When a USPS Text is not a USPS Text
It’s an all-too familiar cycle. New types of communication channels bring new types of deception. Telemarketing brought robocall scams, the growth of email brought about phishing, and now, as more companies communicate with customers through text messages, comes… smishing.
What’s smishing? A fraudulent text message pretending to be from a reputable source – your bank, for example, or the U.S. Postal Service. Usually the message tries to get the target to reveal personal information, such as passwords or credit card numbers, or to convince the recipient to click on a link that installs malware.
During an audit of the Postal Service’s social media activity, the OIG uncovered a smishing campaign which involved a third party posing as USPS, claiming to have a link to information about a package. In our recent Management Alert, Active Smishing Campaign Masquerading as the U.S. Postal Service, OIG auditors examined the Postal Service’s response to the attack.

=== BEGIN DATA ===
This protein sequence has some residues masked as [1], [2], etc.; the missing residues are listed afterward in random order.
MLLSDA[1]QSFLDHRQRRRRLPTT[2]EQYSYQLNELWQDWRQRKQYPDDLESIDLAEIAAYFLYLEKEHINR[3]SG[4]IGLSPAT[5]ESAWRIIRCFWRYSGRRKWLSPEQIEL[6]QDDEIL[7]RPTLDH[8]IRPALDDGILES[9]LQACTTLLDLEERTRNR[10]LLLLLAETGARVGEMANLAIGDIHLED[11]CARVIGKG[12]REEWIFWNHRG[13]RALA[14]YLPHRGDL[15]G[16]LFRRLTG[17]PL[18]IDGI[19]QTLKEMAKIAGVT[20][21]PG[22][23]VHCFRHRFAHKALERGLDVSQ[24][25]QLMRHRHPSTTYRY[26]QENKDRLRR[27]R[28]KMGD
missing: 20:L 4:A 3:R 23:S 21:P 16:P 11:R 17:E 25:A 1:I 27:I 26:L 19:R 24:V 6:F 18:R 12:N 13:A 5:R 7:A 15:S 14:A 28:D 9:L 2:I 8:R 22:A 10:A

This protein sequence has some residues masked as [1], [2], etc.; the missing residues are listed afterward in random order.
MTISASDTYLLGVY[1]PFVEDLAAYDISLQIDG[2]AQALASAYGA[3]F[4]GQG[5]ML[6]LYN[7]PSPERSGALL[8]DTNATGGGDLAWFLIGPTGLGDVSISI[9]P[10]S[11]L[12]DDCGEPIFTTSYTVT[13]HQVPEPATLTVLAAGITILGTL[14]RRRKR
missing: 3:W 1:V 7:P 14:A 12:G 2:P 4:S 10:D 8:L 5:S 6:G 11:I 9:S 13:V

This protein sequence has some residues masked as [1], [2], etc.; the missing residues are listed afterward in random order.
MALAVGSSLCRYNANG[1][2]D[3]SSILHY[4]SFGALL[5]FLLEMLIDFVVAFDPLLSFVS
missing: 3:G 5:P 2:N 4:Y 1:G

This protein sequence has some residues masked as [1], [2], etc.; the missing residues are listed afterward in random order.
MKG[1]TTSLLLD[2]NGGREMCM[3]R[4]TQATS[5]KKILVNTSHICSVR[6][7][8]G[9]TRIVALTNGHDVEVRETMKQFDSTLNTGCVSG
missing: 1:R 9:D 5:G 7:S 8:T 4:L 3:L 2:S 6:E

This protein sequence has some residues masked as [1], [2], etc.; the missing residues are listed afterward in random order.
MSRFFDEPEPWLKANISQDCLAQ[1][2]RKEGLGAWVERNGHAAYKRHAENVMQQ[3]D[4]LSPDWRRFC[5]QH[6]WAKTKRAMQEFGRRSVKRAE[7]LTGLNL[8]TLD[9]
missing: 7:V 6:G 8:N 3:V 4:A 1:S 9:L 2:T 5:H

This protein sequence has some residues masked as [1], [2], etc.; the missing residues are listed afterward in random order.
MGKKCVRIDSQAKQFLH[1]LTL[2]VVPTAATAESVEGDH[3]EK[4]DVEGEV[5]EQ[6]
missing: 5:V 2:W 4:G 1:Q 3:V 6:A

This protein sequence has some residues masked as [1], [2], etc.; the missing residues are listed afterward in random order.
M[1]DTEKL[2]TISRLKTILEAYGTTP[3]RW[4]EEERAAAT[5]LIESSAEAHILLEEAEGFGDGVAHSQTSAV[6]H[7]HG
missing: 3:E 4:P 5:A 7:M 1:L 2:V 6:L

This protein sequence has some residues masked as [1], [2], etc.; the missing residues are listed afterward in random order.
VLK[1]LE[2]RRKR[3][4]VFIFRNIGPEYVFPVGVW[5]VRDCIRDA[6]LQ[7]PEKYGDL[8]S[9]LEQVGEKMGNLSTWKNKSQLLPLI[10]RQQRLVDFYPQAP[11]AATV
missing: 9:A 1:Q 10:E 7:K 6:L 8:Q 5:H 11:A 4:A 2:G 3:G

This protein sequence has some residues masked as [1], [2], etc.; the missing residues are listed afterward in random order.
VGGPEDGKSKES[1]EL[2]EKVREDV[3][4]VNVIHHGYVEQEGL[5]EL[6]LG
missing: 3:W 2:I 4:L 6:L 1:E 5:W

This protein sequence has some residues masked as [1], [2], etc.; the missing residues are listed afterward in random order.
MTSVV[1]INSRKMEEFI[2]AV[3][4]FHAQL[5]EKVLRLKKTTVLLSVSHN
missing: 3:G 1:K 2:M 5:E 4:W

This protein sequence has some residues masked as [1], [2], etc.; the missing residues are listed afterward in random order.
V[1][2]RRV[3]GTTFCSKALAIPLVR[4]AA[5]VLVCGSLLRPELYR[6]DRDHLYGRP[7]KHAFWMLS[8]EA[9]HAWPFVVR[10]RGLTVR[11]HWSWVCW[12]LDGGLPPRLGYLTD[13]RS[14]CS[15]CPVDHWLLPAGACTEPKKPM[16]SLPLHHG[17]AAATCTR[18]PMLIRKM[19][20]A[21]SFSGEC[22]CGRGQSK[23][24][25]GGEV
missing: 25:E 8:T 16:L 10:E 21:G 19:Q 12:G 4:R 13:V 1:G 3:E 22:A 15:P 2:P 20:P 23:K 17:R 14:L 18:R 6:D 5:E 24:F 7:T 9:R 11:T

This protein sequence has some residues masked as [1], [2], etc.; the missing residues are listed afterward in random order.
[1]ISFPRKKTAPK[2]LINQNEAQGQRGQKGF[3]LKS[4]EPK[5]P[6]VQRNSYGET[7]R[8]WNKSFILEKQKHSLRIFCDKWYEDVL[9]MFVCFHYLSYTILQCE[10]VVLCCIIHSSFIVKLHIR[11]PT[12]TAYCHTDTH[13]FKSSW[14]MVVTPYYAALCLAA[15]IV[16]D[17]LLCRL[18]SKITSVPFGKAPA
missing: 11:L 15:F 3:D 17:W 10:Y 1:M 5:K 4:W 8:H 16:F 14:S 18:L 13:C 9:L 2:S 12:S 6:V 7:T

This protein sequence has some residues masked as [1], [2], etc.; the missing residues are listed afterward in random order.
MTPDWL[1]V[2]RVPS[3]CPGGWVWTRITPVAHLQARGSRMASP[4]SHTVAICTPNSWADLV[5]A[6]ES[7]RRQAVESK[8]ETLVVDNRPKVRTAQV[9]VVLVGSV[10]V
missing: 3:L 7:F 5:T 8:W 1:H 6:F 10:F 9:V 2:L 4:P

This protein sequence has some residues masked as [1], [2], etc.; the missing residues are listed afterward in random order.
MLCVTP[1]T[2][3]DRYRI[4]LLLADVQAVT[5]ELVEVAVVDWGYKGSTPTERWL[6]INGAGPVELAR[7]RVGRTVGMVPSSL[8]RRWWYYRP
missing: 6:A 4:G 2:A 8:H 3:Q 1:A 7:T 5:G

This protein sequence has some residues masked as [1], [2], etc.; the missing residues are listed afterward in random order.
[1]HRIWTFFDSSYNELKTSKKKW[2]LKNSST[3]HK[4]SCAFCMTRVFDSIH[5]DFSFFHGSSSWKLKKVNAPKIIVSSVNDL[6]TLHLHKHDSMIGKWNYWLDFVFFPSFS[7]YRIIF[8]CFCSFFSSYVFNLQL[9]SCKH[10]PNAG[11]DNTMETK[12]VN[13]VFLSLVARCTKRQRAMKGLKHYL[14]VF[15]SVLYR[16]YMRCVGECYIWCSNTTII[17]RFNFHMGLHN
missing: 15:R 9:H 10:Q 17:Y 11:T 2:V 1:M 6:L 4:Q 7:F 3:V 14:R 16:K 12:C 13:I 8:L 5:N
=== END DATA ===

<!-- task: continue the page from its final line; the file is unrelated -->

We reviewed Postal Service social media channels as well as USPS.com and found that at the time the Postal Service had not provided any public notification of this campaign. However, in late October the U.S. Postal Inspection Service rolled out a smishing awareness campaign on its public website.
Alerting customers to potential fraud helps protect their personal information and preserves the Postal Service’s brand, reputation, and customer loyalty.
Have you received a fraudulent Postal Service text message? What did you think when you received it?